Quick, Get In!

I stood in what seemed like a hurricane-force rain storm peering into sheets of water that made my limited vision even blurrier. “Yeah, that surely is the white minivan,” I thought as I gripped my umbrella even tighter, struggling to keep it from turning itself inside out and in place over me and my big backpack. “Come on, come on, what are you waiting for?” I mumbled.

The shape wasn’t changing so I knew it wasn’t moving. Was the person in the traffic kiosk giving my daughter a rough time? Or wasn’t it actually the vehicle I was waiting for? It certainly wasn’t the kind of day for a friendly chat so what was taking so long?

After what seemed like hours, the white minivan moved toward me, then quickly turned the corner, and stopped. I opened the side door to toss in the dripping umbrella and heard my daughter’s panicked voice yelling, “Quick, Mom, GET IN!”

“Okay, okay, I’m moving as fast as I can. I wasn’t sure it was you.”

“Oh, it’s me alright,” my daughter huffed.

Almost before I got all of me, my white cane, and my big backpack into the van, we were moving. I grabbed the door handle, slammed it, and quickly clipped the seat belt as I said, “What’s going on? What’s the big hurry?”

“I wanna get this vehicle outta here before the campus cops show up.”

“Okay, but you do know that the license plate has an easily remembered word on it so it can be traced even if we do make a quick getaway. And why, exactly, are we needing to make a quick getaway in the first place?” I continued hesitantly.

“Oh, that imbecile in the traffic kiosk didn’t want to let me through. It must have been a new person and she kept telling me I couldn’t drive in here. I had to turn around.”

“Well, that’s silly, there’s no place to turn around unless you come to this alley,” I said, “because this van can’t flip a U-ee in that narrow street.”

“I know, I kept telling her that. I also told her at least three times that I was going to pick up my legally-blind mother who was standing right there on the corner where I needed to go to turn around.”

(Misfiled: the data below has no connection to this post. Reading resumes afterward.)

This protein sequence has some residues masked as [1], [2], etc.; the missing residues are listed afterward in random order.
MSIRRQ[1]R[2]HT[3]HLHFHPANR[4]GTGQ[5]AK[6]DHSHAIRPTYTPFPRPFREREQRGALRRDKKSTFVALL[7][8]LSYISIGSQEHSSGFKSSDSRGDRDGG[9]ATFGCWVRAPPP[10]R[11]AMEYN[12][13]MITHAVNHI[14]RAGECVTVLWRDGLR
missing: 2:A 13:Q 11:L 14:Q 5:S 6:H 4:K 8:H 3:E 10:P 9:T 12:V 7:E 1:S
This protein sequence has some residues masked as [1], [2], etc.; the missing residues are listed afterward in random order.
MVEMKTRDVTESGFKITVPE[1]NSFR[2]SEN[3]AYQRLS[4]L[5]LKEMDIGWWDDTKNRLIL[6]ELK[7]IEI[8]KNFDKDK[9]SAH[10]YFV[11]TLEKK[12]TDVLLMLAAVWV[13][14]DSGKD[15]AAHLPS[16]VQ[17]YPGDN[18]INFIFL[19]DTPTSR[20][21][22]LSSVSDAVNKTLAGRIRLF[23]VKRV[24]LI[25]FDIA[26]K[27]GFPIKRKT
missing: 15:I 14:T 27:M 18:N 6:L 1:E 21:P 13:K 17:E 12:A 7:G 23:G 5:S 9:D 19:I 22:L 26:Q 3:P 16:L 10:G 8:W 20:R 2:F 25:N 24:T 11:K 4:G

“But first,” my daughter continued with rising indignation. “She asked me if you were a student and when I said yes, she kept repeating that no student pickups were allowed before 5 p.m.!”

“Did anyone ever tell you that before?” I asked, surprised.

We were about halfway through the first semester at Penn State and whenever I played the legally-blind card and mentioned that I was registered with the Office for Disability Services (ODS), I had gotten immediate results. I did not want to overplay it, but that day it was windy and pouring down rain, I knew I could not control an umbrella in those conditions if I had to walk two blocks to our usual prearranged pickup corner. I did not know about the no-pickup policy, and there were no signs prohibiting traffic on Pollock RD so I had arranged to have my daughter pick me up as close to the building as possible.

“She must be even more literal-minded than we are and a by-the-book kind of person,” I said.

“I told her to check with the ODS but she just kept repeating the same thing. I don’t know if it was her first day on the job or what but I finally closed my window and drove away. Now I’m guessing you’ll have a traffic fine to hassle you but I didn’t know what else to do.”

“Well, that’s okay, I thought about walking to meet you because I was pretty sure it was you but I figured you had to come my way anyway and I didn’t know how many puddles were on that stretch of sidewalk.”

Paying a traffic fine was the least of my worries. The people at the ODS had been so very, very accommodating, they would straighten out this incident. Over and over again, the folks at ODS had told me to ask for whatever I needed and to come to them anytime someone on campus seemed discriminating. I didn’t know whether the person in the traffic kiosk saw her actions as discriminating, but I intended to take the ODS folks at their word and involve them if this incident resulted in a fine.

Later that day, my daughter and I scrutinized the campus map again to see if there was a way to get closer to the Willard Building without driving on Pollock RD. There was. So, for the next four years, my daughter refused to pass that particular traffic kiosk between the hours of 8 a.m. and 5 p.m.

In case you’re wondering, the campus police department never fined the white minivan with the specialty plates that reflected the name of my former business—BRAIDS.


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